RENEE MONTAGNE, HOST:
And women in Kenya are facing an extreme form of harassment. Almost daily for the past two weeks there, street mobs have publicly stripped women for wearing clothes the men deem too revealing. The attacks are shared on cell phone videos, inspiring a cycle of assaults. NPR's Gregory Warner reports that they're also sparking unprecedented activism for women's rights. And please note this report contains graphic and disturbing sounds of violence.
GREGORY WARNER, BYLINE: At a crowded bus station in downtown Nairobi, a guy in a checkered cap directs men and women into buses headed to all corners of the city. His name is David Owour. I ask him how he feels about women in miniskirts. His face fills with disgust.
DAVID OWOUR: (Speaking Swahili).
WARNER: Their clothes should be ripped off completely, he says.
They should be stripped?
WARNER: On November 10, at this same bus station, a woman was stripped naked and pawed by dozens of men. It wasn't the first time in this rough part of town. But this episode was captured on cell phone. The graphic video prompted some approval on Kenyan social media. The miniskirt, illegal in some African countries, has been portrayed in the press as a foreign European blight on traditional African fashion. But just around the corner from the bus station, in a narrow stall stocked with brightly colored fabrics, Marianne Njambi does a brisk trade in women's clothes.
What dresses are the best-selling?
MARIANNE NJAMBI: Miniskirts, mostly.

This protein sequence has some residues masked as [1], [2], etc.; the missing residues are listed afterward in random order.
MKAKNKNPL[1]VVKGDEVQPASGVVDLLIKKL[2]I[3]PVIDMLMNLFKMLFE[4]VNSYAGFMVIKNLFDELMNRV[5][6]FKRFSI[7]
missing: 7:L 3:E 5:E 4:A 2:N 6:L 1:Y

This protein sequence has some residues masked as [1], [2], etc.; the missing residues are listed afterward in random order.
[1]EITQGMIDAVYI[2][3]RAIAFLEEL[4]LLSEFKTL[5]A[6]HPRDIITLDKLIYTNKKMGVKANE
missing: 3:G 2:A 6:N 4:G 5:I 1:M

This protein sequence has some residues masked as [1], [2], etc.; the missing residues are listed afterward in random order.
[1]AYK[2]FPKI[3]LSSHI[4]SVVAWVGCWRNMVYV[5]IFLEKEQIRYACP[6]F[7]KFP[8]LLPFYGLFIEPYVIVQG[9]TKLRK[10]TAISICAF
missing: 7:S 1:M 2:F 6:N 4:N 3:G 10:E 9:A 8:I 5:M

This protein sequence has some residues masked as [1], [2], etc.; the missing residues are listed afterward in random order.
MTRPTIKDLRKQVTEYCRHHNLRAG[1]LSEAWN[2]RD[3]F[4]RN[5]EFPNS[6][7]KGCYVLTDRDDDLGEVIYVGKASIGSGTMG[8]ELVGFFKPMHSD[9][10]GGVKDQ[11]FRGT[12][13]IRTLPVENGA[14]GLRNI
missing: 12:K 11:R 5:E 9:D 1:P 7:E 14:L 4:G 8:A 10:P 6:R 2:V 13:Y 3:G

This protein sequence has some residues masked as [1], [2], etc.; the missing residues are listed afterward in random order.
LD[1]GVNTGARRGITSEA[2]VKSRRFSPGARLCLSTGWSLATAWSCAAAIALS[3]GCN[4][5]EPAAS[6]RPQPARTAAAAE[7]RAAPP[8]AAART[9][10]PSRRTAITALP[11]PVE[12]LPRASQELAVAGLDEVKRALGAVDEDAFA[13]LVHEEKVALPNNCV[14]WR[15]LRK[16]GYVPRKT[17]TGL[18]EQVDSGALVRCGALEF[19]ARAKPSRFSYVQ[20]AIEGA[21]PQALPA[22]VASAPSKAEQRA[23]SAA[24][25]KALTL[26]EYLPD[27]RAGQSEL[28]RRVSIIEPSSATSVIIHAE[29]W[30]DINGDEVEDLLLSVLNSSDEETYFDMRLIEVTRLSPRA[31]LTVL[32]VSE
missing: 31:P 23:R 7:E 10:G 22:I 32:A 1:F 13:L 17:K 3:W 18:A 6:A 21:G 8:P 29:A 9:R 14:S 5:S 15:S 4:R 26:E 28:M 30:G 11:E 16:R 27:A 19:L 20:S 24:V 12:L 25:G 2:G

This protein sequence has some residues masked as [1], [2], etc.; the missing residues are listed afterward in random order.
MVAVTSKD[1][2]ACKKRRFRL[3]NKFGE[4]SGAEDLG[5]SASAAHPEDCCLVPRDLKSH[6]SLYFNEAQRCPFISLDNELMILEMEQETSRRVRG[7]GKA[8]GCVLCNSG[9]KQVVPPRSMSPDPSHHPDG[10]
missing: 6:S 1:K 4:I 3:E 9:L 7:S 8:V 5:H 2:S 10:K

WARNER: Miniskirts are most popular?
NJAMBI: Yes, and tight trousers. This is our country. We have to wear it whenever you want it.
WARNER: Then she pulls out her cell phone and calls up the latest assault video that she downloaded just that morning. There's been a new video - a new victim - almost every day.
NJAMBI: Have you seen this?
WARNER: And a warning - this video is and sounds very graphic. This one is set inside a bus. The woman's canary yellow dress is hiked up, and the cell phone camera eye zooms in as her legs are forcibly spread open by some of the male passengers. These widely shared videos have sparked a national soul-searching in this predominately Christian country. Hundreds of demonstrators chanting my dress, my choice, took the streets of Nairobi last week to demand a government response.
KAVINYA MAKAU: People - I think it's because yes, it was filmed, Kenya is now having a conversation around violence against women for the first time, I must say, in a very long time.
WARNER: Kavinya Makau is a program officer at the human rights group Equality Now. She says these videos in Kenya have triggered more anger and more calls for change than any other episode of sexual violence.
MAKAU: It is an opportunity like no other for state officials to address in very concrete terms the issue of violence against women in Kenya.
WARNER: But she says the same viral videos that are galvanizing activism are also inciting copycat attacks of increasing violence. In a subsequent video, a woman was beaten. Another was raped with a beer bottle. Each new video, she says, is sending a message to would-be perpetrators.
MAKAU: Nothing happened to those people that were involved in that act. And it's the impunity around it and the fact that people know that they can get away with it that this continues to happen.
WARNER: Authorities say that they can't arrest people if the victims don't come forward. The national bar association called the Law Society of Kenya is requesting special permission to prosecute the crimes in their place. Gregory Warner, NPR News, Nairobi.
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